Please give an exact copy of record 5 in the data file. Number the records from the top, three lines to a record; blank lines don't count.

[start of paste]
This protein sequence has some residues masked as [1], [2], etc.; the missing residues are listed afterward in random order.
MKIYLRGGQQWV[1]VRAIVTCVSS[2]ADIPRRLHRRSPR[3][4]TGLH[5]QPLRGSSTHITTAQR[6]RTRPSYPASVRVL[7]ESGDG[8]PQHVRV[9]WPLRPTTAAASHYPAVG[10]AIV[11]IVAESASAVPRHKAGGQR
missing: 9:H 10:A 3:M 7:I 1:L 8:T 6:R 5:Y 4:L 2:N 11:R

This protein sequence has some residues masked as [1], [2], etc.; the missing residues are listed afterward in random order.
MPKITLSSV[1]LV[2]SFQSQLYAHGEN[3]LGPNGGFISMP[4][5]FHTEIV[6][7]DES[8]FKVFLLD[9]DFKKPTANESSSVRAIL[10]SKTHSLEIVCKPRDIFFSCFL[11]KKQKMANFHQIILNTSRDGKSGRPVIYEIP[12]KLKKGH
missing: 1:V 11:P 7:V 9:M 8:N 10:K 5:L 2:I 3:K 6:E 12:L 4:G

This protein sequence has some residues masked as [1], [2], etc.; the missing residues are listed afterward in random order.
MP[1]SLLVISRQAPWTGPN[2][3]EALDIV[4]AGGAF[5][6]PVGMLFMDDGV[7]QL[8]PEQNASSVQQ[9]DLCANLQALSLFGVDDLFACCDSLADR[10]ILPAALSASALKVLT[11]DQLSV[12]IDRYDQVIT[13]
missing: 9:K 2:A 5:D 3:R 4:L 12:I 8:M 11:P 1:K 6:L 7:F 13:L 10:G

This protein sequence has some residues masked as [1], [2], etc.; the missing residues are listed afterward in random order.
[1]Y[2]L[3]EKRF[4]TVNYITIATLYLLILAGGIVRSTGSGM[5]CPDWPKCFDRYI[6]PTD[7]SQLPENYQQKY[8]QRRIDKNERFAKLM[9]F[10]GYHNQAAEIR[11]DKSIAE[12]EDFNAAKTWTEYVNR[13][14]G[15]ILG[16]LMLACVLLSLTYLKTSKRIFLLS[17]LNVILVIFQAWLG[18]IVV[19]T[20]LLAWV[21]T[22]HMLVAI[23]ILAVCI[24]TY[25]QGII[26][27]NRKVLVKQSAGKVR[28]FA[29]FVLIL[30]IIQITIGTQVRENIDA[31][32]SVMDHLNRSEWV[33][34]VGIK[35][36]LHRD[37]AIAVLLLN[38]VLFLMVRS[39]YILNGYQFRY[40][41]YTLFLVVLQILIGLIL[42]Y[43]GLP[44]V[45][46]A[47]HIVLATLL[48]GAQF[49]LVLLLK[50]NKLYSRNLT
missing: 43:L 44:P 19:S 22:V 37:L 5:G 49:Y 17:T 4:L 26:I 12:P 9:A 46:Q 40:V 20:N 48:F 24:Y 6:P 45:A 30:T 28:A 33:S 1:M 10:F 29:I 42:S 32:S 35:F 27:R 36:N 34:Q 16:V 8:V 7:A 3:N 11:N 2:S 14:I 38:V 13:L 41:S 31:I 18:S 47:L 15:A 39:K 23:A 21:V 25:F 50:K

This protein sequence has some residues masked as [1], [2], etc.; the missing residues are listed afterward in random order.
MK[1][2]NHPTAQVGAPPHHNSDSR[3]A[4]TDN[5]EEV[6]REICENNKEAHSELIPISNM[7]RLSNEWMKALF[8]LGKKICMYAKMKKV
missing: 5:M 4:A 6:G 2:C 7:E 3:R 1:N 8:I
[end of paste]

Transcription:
This protein sequence has some residues masked as [1], [2], etc.; the missing residues are listed afterward in random order.
MK[1][2]NHPTAQVGAPPHHNSDSR[3]A[4]TDN[5]EEV[6]REICENNKEAHSELIPISNM[7]RLSNEWMKALF[8]LGKKICMYAKMKKV
missing: 5:M 4:A 6:G 2:C 7:E 3:R 1:N 8:I